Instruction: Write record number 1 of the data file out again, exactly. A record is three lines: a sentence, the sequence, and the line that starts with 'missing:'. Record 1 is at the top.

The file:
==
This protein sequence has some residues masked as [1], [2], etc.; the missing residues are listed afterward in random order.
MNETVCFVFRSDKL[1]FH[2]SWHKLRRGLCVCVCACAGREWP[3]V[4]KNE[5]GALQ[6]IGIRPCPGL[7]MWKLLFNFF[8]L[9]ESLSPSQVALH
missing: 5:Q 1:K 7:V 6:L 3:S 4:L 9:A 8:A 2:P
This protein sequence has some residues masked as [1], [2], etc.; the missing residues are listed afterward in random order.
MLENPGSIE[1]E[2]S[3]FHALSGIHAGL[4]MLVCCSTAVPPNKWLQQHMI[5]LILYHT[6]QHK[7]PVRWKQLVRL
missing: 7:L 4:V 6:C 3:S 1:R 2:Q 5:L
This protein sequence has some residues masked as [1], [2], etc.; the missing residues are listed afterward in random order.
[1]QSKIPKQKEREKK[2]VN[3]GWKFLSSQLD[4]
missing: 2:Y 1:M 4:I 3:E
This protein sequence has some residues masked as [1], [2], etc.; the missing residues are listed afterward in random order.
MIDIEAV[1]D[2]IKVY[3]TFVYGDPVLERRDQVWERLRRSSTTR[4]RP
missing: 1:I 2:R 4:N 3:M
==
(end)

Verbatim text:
This protein sequence has some residues masked as [1], [2], etc.; the missing residues are listed afterward in random order.
MNETVCFVFRSDKL[1]FH[2]SWHKLRRGLCVCVCACAGREWP[3]V[4]KNE[5]GALQ[6]IGIRPCPGL[7]MWKLLFNFF[8]L[9]ESLSPSQVALH
missing: 5:Q 1:K 7:V 6:L 3:S 4:L 9:A 8:A 2:P